This is a preview of subscription content, access via your institution

Relevant articles

Open Access articles citing this article.

Access options

Rent or buy this article

Prices vary by article type

from$1.95

to$39.95

Prices may be subject to local taxes which are calculated during checkout

Fig. 1: GreenDICE diagram for modelling the welfare effects of climate change impacts on natural capital.
Fig. 2: Climate policy results derived from the DICE and GreenDICE models.
Fig. 3: Sensitivity analysis of uncertain parameters under welfare maximization conditions.
Fig. 4: Random forest analysis of Monte Carlo simulation.
Fig. 5: Impacts of the Adaptive Investments model on natural capital and climate damage.

Data availability

Results of the simulations are available at https://github.com/BerBastien/GreenDICE/tree/master/Results

Code availability

GreenDICE code is available at www.GitHub.com/BerBastien/GreenDICE

References

  1. Pascual, U. et al. Valuing nature’s contributions to people: the IPBES approach. Curr. Opin. Environ. Sustain. 26, 7–16 (2017).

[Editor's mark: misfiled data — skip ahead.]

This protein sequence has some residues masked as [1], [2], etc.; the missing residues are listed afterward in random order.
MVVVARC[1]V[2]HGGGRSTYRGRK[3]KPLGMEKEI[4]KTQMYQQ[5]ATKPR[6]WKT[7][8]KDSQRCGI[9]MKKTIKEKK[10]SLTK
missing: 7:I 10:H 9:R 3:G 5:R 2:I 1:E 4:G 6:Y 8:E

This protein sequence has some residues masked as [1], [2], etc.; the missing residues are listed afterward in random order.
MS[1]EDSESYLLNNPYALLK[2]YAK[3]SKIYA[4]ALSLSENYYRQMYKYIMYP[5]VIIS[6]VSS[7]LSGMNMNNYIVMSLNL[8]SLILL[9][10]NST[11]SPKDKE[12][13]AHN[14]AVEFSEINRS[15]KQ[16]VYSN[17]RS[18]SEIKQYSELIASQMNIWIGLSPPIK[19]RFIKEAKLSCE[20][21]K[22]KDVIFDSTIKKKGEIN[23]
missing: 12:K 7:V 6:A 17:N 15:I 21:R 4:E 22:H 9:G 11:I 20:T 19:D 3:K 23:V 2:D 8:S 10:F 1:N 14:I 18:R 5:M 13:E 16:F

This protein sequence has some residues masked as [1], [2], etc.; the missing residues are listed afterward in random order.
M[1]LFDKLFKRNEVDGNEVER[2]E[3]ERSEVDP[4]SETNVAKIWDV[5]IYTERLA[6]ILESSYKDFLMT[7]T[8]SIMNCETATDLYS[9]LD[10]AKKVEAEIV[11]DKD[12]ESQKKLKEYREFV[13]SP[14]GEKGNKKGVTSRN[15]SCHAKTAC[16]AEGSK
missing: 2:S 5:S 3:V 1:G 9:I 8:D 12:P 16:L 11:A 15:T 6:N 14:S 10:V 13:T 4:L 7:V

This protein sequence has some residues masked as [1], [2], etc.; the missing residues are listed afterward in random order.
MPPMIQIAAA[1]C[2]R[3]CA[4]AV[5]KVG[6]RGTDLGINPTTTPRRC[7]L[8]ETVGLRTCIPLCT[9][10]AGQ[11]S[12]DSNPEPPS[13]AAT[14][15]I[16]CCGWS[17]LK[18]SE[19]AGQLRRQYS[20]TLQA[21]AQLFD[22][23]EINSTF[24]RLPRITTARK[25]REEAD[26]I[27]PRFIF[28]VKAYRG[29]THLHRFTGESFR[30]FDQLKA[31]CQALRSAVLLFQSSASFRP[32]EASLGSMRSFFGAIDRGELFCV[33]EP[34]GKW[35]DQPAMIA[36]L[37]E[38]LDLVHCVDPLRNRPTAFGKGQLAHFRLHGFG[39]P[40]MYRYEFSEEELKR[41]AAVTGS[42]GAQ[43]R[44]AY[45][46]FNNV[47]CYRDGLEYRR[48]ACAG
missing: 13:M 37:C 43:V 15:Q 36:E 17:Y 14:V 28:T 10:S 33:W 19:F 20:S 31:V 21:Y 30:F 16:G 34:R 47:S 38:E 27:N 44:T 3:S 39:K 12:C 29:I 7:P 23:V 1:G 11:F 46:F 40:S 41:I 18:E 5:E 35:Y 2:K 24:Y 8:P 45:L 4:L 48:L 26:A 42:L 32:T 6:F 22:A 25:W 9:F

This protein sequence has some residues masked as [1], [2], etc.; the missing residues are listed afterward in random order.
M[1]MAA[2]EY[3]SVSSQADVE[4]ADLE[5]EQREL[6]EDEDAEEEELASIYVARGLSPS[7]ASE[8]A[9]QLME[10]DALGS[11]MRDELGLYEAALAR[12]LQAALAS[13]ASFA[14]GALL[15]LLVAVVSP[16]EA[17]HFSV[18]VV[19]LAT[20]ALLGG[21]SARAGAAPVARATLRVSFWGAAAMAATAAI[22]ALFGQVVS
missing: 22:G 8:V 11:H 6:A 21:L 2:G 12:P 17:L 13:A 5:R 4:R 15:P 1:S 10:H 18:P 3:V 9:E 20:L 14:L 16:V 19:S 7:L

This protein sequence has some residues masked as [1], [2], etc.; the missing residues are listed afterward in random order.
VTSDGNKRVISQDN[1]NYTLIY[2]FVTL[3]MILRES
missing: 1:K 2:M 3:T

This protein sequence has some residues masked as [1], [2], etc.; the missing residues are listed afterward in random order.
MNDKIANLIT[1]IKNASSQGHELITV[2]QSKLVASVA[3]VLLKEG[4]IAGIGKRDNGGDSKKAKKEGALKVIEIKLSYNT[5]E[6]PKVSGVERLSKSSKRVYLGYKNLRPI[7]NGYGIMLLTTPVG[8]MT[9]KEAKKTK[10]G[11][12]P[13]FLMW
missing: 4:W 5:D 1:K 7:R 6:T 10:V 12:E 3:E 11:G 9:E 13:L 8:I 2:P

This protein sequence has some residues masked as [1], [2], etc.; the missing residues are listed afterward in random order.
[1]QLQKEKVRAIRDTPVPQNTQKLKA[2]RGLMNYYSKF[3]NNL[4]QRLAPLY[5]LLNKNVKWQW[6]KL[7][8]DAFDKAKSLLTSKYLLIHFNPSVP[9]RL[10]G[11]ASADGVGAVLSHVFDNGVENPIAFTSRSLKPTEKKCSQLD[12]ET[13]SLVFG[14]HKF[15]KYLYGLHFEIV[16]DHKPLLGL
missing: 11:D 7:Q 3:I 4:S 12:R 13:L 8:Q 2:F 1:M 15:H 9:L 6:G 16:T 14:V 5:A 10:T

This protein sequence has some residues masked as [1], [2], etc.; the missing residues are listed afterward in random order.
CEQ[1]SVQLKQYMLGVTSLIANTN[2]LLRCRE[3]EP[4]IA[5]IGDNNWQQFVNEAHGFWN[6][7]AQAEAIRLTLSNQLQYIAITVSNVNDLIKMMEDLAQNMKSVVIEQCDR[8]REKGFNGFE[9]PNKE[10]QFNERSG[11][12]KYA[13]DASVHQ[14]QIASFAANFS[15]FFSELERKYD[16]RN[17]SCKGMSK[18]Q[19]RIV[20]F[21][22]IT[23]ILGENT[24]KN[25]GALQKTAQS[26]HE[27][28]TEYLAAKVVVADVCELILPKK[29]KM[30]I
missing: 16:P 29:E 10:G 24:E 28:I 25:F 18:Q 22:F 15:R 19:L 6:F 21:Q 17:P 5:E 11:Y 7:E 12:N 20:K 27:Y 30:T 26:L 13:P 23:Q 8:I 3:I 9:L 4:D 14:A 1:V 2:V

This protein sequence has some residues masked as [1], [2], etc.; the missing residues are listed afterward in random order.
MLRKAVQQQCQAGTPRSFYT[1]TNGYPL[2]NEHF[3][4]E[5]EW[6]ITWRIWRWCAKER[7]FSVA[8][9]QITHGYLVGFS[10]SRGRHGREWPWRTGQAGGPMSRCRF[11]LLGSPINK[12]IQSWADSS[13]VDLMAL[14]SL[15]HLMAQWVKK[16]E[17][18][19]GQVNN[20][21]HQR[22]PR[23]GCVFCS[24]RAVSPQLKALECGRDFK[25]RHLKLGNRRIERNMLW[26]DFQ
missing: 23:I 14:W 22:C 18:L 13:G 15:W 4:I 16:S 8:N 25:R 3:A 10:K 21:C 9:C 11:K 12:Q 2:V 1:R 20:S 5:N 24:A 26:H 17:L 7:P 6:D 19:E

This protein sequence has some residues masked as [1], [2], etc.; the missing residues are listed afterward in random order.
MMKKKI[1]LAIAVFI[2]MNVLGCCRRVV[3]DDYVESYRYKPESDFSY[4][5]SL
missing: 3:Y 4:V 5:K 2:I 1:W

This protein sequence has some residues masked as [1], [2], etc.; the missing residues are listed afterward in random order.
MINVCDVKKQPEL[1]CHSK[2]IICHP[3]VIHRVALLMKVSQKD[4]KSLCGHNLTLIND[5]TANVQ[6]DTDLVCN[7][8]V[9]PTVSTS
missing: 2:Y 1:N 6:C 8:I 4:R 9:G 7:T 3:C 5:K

Article  Google Scholar 

  2. De Groot, R. S., Alkemade, R., Braat, L., Hein, L. & Willemen, L. Challenges in integrating the concept of ecosystem services and values in landscape planning, management and decision making. Ecol. Complex. 7, 260–272 (2010).

    Google Scholar 

  3. Turner, R. K. et al. Valuing nature: lessons learned and future research directions. Ecol. Econ. 46, 493–510 (2003).

    Article  Google Scholar 

  4. Agarwala, M., Atkinson, G., Baldock, C. & Gardiner, B. Natural capital accounting and climate change. Nat. Clim. Change 4, 520–522 (2014).